FIG. 1 is a plan view of a rigid disk drive including a head suspension in accordance with the present invention.
FIG. 2 is a plan view of a head suspension precursor structure.
FIG. 3 is an isometric view of a head suspension assembly formed from the precursor structure of FIG. 2 having a motion limiter in accordance with the present invention showing the side opposite the head slider.
FIG. 4 is an isometric view of the head suspension assembly of FIG. 3 showing the head slider side.
FIG. 5 is an isometric view of the distal portion of the head suspension of FIG. 3 showing the motion limiter in greater detail.
FIG. 6 is an isometric view of the portion of the head suspension shown in FIG. 5, showing the head slider side.
FIG. 7 is a plan view of the head suspension portion shown in FIG. 5.
FIG. 8 is a side view of the portion of the head suspension of FIG. 7 showing the motion limiter, taken along Line 8—8.
FIG. 9 is an isometric view of the distal portion of the head suspension showing another embodiment of a motion limiter in accordance with the present invention.
FIG. 10 is an isometric view of the head suspension portion in shown in FIG. 9, showing the head slider side.
FIG. 11 is a plan view of the head suspension portion shown in FIG. 9.
FIG. 12 is an isometric view of the distal portion of the head suspension showing another embodiment of a motion limiter in accordance with the present invention.
FIG. 13 is a plan view of the head suspension portion shown in FIG. 12.
FIG. 14 is an isometric view of the distal portion of the head suspension showing another embodiment of a motion limiter in accordance with the present invention.
FIG. 15 is a side view of the head suspension portion shown in FIG. 14.
With reference to the attached Figures, it is to be understood that like components are labeled with like numerals throughout the several Figures. FIG. 1 illustrates a rigid disk drive 12 that includes a head suspension assembly 8. Head suspension assembly 8 resiliently supports a head slider 14 at a fly height above a rigid disk 16 during operation, as described above in the Background section. Head suspension assembly 8 is connected to a rotary actuator 18, as is known, for accessing data tracks provided on the surface of rigid disk 16. Head suspension assembly 8 could otherwise be utilized with a linear type actuator, as also well known.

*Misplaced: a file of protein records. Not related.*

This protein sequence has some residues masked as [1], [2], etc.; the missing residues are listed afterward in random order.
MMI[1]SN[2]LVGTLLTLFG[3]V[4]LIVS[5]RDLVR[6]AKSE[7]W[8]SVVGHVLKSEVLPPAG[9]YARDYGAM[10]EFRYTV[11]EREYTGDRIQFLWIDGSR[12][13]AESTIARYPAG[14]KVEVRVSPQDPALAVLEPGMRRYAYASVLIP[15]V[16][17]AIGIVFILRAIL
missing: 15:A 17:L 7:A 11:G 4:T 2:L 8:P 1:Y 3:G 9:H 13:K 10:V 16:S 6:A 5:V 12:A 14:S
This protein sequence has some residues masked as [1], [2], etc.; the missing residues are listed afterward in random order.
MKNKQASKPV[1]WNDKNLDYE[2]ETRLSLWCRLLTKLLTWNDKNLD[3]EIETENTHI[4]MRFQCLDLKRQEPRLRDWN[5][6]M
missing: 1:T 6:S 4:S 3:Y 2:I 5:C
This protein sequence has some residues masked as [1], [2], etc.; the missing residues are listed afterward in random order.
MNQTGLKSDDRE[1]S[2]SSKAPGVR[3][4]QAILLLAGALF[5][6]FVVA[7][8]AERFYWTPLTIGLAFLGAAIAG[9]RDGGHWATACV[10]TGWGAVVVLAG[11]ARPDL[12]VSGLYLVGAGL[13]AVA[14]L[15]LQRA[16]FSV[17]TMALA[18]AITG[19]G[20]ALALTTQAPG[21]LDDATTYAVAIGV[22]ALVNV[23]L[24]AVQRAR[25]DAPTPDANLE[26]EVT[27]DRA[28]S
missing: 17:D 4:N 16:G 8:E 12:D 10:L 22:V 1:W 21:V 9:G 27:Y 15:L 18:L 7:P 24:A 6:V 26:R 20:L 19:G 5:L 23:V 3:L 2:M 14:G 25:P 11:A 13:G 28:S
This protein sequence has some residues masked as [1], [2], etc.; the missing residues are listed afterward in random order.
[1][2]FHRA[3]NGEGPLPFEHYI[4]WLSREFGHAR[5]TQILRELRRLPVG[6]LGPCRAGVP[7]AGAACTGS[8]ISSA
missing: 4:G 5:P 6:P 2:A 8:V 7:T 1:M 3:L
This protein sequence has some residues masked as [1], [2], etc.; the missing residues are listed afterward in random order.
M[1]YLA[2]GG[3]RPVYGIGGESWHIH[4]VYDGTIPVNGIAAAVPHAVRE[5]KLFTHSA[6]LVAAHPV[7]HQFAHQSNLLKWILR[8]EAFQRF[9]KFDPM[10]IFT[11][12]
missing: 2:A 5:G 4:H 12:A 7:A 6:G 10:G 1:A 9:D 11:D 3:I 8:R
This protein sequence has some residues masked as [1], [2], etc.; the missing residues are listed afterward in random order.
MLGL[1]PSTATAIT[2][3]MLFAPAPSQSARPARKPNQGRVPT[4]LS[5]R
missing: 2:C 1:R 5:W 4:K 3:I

FIGS. 2, 3 and 4 show head suspension assembly 8 in greater detail. Head suspension assembly 8 includes head suspension 10 in accordance with the present invention, slider 14, and a base plate 22. Head suspension 10 includes a load beam 20 and a flexure 30. Base plate 22 can be conventionally fixed to an actuator mounting region 24 located at the proximal end 23 of the load beam 20, such as by welding. The load beam 20 has a rigid region 28, and a spring region 26 between the mounting region 24 and rigid region 28. The spring region 26 typically includes a bend or radius, and provides a load to the rigid region 28 with respect to mounting region 24. Rigid region 28 is provided with stiffening rails 32, as are well known, to enhance stiffness properties.
In the embodiment shown in FIGS. 2-8, the flexure 30 extends from the distal end 21 of load beam 20, and is constructed as a separate element of head suspension 10. Flexure 30 comprises a load beam mounting region 37 and a gimbal region 38 and is generally co-planar to the load beam 20. The flexure 30 is secured to load beam 20 in a conventional manner, such as by welding load beam mounting region 37 to the rigid region 28 of the load beam 20. As shown in FIG. 2, the combination of the relatively co-planar flexure 30 attached to the load beam 20 forms a precursor structure 35.